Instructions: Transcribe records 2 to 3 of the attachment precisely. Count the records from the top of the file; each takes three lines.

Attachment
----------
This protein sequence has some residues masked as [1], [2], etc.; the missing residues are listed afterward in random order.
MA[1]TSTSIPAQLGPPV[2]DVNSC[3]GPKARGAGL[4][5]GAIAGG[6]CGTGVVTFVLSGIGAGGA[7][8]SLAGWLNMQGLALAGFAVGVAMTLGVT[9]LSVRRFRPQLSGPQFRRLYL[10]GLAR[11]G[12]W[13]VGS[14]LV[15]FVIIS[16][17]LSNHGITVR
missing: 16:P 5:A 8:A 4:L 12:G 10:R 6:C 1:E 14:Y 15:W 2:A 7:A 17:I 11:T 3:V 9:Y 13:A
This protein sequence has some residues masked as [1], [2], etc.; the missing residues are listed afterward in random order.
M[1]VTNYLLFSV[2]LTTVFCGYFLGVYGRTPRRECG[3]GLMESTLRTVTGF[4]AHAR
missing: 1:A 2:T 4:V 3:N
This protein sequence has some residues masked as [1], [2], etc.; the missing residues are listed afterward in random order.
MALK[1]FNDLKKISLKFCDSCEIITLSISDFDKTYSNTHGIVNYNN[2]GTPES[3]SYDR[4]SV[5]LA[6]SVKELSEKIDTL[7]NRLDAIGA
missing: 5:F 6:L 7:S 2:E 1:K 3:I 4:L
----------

This protein sequence has some residues masked as [1], [2], etc.; the missing residues are listed afterward in random order.
M[1]VTNYLLFSV[2]LTTVFCGYFLGVYGRTPRRECG[3]GLMESTLRTVTGF[4]AHAR
missing: 1:A 2:T 4:V 3:N
This protein sequence has some residues masked as [1], [2], etc.; the missing residues are listed afterward in random order.
MALK[1]FNDLKKISLKFCDSCEIITLSISDFDKTYSNTHGIVNYNN[2]GTPES[3]SYDR[4]SV[5]LA[6]SVKELSEKIDTL[7]NRLDAIGA
missing: 5:F 6:L 7:S 2:E 1:K 3:I 4:L